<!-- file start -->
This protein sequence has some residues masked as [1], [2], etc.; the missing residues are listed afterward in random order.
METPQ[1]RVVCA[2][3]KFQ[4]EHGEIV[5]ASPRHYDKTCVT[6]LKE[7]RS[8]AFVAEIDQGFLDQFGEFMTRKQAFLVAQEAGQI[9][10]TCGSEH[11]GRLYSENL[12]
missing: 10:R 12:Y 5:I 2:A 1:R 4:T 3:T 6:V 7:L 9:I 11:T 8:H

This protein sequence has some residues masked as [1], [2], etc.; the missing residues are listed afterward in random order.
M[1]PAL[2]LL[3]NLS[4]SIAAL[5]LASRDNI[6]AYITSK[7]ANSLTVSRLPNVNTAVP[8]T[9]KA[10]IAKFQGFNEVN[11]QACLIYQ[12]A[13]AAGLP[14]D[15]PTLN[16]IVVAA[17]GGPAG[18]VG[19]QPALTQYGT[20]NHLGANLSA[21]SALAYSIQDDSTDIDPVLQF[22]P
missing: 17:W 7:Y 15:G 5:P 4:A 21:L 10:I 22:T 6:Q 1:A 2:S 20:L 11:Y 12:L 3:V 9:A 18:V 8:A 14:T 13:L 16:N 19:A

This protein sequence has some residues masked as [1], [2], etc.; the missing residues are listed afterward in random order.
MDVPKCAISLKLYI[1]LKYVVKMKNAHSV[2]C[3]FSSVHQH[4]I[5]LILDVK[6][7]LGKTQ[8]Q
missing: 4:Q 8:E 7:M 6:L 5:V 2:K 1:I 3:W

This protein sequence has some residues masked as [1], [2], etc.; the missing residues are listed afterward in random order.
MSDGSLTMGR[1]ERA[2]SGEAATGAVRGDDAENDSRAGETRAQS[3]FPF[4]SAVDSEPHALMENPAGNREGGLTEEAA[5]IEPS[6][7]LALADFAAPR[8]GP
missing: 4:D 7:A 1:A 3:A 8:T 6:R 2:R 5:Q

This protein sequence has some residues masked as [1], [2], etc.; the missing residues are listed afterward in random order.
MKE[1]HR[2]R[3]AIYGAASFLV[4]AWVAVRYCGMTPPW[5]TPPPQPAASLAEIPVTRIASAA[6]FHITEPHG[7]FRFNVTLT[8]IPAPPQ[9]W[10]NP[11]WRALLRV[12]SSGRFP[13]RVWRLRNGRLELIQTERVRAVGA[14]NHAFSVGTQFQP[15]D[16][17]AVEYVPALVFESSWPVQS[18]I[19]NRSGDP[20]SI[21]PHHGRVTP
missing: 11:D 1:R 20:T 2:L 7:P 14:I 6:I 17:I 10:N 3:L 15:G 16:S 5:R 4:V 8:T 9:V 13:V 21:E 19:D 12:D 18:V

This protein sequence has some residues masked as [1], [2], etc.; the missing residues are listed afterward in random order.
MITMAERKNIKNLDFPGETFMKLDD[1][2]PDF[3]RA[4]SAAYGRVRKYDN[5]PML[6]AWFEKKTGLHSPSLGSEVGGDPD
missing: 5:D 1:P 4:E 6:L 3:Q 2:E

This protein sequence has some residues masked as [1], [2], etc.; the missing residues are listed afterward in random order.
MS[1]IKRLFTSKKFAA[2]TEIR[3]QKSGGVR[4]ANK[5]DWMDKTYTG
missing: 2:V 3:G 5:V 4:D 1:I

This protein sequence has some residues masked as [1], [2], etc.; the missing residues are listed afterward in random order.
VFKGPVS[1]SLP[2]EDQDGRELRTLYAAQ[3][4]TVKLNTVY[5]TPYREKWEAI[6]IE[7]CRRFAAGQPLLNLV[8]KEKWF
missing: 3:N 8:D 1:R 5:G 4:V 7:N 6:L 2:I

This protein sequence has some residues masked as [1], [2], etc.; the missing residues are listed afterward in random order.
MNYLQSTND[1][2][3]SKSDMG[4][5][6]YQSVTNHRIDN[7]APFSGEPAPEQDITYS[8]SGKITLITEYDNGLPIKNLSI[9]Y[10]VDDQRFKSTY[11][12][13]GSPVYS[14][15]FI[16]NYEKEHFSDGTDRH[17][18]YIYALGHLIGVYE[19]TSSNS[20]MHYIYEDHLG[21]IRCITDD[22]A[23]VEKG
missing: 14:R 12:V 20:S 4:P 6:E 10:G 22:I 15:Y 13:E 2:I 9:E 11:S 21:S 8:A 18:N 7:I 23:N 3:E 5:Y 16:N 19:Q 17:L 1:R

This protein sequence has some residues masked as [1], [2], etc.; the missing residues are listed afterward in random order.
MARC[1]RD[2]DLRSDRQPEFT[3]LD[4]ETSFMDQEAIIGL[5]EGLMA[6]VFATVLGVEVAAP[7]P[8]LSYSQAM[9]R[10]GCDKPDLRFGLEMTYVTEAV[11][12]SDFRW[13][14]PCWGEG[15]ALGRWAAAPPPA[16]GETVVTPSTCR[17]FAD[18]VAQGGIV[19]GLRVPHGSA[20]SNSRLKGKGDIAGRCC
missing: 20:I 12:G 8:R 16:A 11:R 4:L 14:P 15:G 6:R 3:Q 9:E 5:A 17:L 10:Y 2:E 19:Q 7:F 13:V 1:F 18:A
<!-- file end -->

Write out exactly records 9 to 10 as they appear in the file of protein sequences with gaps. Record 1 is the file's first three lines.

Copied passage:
This protein sequence has some residues masked as [1], [2], etc.; the missing residues are listed afterward in random order.
MNYLQSTND[1][2][3]SKSDMG[4][5][6]YQSVTNHRIDN[7]APFSGEPAPEQDITYS[8]SGKITLITEYDNGLPIKNLSI[9]Y[10]VDDQRFKSTY[11][12][13]GSPVYS[14][15]FI[16]NYEKEHFSDGTDRH[17][18]YIYALGHLIGVYE[19]TSSNS[20]MHYIYEDHLG[21]IRCITDD[22]A[23]VEKG
missing: 14:R 12:V 20:S 4:P 6:E 10:G 22:I 15:Y 13:E 2:I 9:E 11:S 21:S 8:A 18:N 7:I 23:N 3:E 5:Y 16:N 19:Q 17:L 1:R

This protein sequence has some residues masked as [1], [2], etc.; the missing residues are listed afterward in random order.
MARC[1]RD[2]DLRSDRQPEFT[3]LD[4]ETSFMDQEAIIGL[5]EGLMA[6]VFATVLGVEVAAP[7]P[8]LSYSQAM[9]R[10]GCDKPDLRFGLEMTYVTEAV[11][12]SDFRW[13][14]PCWGEG[15]ALGRWAAAPPPA[16]GETVVTPSTCR[17]FAD[18]VAQGGIV[19]GLRVPHGSA[20]SNSRLKGKGDIAGRCC
missing: 20:I 12:G 8:R 16:A 11:R 4:L 14:P 15:G 6:R 3:Q 9:E 5:A 17:L 10:Y 2:E 19:Q 7:F 13:V 1:F 18:A